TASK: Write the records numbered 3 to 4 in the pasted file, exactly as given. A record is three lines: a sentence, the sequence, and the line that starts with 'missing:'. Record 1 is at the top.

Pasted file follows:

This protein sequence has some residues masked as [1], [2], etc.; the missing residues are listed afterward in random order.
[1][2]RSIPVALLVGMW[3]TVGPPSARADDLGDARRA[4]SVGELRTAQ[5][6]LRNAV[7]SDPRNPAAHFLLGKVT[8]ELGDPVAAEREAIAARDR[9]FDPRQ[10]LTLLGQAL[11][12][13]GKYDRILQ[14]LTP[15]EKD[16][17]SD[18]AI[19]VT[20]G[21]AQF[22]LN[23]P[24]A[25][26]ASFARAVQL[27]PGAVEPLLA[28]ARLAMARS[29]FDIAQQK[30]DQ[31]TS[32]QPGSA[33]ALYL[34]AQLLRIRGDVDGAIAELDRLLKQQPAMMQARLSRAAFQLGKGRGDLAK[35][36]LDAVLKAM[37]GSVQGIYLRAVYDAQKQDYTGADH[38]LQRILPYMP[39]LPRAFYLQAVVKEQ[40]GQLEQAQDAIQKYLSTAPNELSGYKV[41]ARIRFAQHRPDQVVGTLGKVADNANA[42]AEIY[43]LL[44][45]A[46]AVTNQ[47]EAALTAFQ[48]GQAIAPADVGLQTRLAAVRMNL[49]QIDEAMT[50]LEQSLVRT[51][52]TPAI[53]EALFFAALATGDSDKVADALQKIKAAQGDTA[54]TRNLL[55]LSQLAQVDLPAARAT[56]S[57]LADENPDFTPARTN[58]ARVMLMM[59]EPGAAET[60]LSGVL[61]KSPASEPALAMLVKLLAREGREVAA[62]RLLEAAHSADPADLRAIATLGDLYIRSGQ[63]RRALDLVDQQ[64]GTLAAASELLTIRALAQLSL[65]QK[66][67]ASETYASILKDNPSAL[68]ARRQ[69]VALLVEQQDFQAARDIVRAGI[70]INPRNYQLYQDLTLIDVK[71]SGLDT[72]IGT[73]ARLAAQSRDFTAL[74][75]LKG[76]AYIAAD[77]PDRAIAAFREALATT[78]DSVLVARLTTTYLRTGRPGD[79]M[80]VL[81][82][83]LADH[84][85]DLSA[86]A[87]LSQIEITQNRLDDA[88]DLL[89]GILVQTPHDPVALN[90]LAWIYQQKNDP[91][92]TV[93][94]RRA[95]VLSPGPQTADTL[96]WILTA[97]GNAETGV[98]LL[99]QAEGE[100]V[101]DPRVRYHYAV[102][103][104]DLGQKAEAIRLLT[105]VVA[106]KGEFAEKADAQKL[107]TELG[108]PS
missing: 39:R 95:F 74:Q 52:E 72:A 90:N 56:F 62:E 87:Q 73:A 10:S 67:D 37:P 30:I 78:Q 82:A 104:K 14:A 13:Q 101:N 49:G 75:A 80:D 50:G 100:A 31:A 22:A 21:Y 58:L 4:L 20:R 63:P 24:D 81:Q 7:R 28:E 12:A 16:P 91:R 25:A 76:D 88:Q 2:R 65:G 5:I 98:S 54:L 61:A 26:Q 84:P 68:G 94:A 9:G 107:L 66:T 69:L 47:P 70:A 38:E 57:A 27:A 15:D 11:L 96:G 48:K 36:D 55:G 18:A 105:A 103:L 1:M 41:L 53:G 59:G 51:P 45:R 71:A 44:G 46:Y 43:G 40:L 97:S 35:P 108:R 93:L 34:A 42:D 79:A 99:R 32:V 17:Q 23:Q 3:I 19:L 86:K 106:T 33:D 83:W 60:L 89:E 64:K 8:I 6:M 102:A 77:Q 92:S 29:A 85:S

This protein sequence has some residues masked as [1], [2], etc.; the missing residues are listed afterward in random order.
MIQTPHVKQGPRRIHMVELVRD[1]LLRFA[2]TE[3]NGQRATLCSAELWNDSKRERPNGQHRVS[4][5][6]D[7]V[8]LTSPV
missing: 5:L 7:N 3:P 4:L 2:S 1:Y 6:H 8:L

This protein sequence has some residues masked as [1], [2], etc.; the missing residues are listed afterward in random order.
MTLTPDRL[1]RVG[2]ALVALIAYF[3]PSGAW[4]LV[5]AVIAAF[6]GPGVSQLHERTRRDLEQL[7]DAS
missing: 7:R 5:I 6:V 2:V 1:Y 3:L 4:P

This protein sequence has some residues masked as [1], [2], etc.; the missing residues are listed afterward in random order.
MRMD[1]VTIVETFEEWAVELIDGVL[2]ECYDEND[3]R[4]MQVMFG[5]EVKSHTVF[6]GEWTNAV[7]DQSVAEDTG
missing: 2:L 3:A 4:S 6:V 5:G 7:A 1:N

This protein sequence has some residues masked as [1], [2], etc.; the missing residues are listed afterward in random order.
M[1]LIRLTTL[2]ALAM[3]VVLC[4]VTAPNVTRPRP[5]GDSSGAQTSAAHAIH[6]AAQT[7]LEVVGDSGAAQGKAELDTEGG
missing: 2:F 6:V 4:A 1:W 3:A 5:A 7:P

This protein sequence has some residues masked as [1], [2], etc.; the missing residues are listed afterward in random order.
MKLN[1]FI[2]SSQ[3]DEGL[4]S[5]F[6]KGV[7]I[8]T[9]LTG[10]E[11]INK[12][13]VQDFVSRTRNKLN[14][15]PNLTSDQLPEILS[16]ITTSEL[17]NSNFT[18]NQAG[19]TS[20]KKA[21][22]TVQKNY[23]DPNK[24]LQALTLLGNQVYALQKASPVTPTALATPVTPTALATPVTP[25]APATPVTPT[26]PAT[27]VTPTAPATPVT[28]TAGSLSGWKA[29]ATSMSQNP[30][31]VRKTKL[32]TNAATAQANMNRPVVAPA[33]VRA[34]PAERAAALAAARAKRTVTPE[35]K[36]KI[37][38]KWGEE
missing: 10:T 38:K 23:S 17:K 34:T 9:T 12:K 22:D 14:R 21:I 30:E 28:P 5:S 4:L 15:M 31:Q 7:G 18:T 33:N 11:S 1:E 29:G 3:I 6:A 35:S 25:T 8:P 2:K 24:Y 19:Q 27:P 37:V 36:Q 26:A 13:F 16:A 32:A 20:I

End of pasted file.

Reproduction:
This protein sequence has some residues masked as [1], [2], etc.; the missing residues are listed afterward in random order.
MTLTPDRL[1]RVG[2]ALVALIAYF[3]PSGAW[4]LV[5]AVIAAF[6]GPGVSQLHERTRRDLEQL[7]DAS
missing: 7:R 5:I 6:V 2:V 1:Y 3:L 4:P

This protein sequence has some residues masked as [1], [2], etc.; the missing residues are listed afterward in random order.
MRMD[1]VTIVETFEEWAVELIDGVL[2]ECYDEND[3]R[4]MQVMFG[5]EVKSHTVF[6]GEWTNAV[7]DQSVAEDTG
missing: 2:L 3:A 4:S 6:V 5:G 7:A 1:N